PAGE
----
From Parque Loa we drove to the house where Doña Irma, Virginia’s sister was waiting. She showed me my room, which is actually a studio for spinning and weaving wool. I felt so welcome and their warmth was remarkable, treating my as a friend before we all remembered each other’s names.
Over the following days I learned that Doña Irma and her husband Don Rene have three boys, Matias, Juan, and Tomas, and Doña Virginia has one, David. All of the kids play music, Andean music with various groups here in Calama. I learned that Doña Irma is working with wool for a living, and Don Rene worked in the hospital for many years as a paramedic, and now he and Doña Irma run a hotel/restaurant in Ayquina on the weekends, and he does construction work and all kinds of things during the week.
On Thursday we went to the Calama shopping mall to see the opening of a product that Doña Irma worked on called Volvimos a Tejer, “Back to Knitting.” It is a bag that comes with three balls of yarn made from a sheep and alpaca wool blend, and knitting needles. It also has instructions about how to knit. Doña Irma and her friends spin the wool for the bags, and it is sold in big department stores called Paris all over Chile. The idea is that here working with wool is an extremely important part of life, and has been a livelihood for people in the region for centuries. Doña Irma wants to encourage young people to continue the practice and tradition and Paris wants to sell products made locally.
Though it was commercial, it was good to see that this big business was supporting Doña Irma and the other women of the group. Doña Irma told me excitedly that she dreams of making a wool cooperative in Turi, the village where she grew up and where her mom still lives and keeps sheep, goats, and llamas.
On Friday, Don Rene and Matias and I drove out of Calama to Ayquina. There was a major dust storm with wind blowing east, bringing dust from the copper mines at Chuquicamata all across the desert. On the way to Ayquina we stopped at Laguna Inka Coya, a salty lake in the middle of the desert that confounds visitors and scientists alike. The formation is very deep, so deep that people are not sure of the source. It is coming from groundwater, and some people believe a legend that is is actually an “ojo del mar” an eye of the sea, and that the water is actually seawater. It is an anomaly in the desert where all other lakes only fill if there is rain, and otherwise remain as enormous salt flats in the desert.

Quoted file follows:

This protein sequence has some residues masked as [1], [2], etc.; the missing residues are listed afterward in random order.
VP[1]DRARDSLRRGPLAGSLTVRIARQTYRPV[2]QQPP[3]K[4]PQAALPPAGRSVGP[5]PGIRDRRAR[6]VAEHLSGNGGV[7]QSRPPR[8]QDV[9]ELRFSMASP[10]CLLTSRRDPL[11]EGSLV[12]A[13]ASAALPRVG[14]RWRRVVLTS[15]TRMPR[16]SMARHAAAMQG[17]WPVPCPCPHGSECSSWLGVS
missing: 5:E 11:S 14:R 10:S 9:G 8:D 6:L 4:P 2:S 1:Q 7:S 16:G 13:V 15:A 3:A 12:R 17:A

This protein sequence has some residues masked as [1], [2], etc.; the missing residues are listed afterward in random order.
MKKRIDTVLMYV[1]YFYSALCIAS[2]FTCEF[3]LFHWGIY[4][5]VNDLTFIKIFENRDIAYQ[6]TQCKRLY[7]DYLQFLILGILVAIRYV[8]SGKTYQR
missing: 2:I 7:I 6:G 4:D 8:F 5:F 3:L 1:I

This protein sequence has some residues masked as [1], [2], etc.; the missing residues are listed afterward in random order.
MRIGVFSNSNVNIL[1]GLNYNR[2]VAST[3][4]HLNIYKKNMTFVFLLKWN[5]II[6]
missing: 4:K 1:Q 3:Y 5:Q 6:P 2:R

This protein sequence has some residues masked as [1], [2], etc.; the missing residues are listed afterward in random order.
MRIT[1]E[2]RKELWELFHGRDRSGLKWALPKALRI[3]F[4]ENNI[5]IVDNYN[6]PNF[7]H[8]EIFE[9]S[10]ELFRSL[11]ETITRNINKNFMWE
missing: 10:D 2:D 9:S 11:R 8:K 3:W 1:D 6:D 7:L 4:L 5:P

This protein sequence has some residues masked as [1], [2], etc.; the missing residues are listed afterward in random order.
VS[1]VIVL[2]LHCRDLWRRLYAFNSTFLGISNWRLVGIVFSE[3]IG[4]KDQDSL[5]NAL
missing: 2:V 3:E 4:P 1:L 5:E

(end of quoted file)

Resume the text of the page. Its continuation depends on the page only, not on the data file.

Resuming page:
Arriving in Ayquina I was surprised by the number of houses. There were hundreds of houses, but I was told that only seven houses are actually occupied. Why so many others? I asked. Don Rene and Matias went on to explain that Ayquina hosts an enormous festival every September for the Virgin of Guadaloupe, and 70,000 people come to Ayquina to celebrate. The rest of the year the town is like a ghost town, and because of a conflict with the government about money stemming from the celebration, the town remains a private entity, without services of the state like electricity. There is a generator for the village that runs for just two hours at night, so for the rest of the time, it is either solar power, personal generators, or no electricity. Because Don Rene and Doña Irma run a restaurant and hotel, they have a generator.
Ayquina sits in an opening to a canyon of the Rio Salado (Salty River), and the resturant, El Valle, is the center of town, next to the church. The view out the front window is staggering–it looks right out over the canyon and the small parcels of corn and alfalfa growing with water from a vertiente that comes right out of the canyon cliffs. In the evening after we arrived and gathered firewood (pallets that Don Rene brings from Calama), we started up the woodfire oven as friends of Don Rene’s began to arrive. They were friends from his time at the hospital, and we all sat together sharing drinks and stories through the evening.
The canyon is about 200 feet deep, and after the arable land around the vertiente at Ayquina, the canyon starts to narrow, and the walls get steeper. There were animal tracks all over that I could follow, and along the sides of the river, a type of wide sedge was growing that reminded me of the type of plants in the intertidal wetlands in Maine, something that likes salt. Further up the canyon, the sheep tracks went up and there was a choke where some enormous boulders had fallen from the walls onto the river. I climbed around in these rocks the size of houses for a while, feeling the intense vulnerability of a human in such a place, so many stories of people heading into canyons and never coming back.
Leaving the rocks, I went to the north side of the canyon where I could see some small constructions under an overhang. Climbing up, I followed a path that was fairly easy to make out over volcanic pumice stone. On the way I was stopped dead in my tracks by some petroglyphs carved into the canyon. I just stood there staring for awhile, wondering who carved this face and the llamas and the little people on the wall. Struck by the wonderful reality that someone hundreds or thousands of years past was communicating with me, telling me something, a small fragment of the past.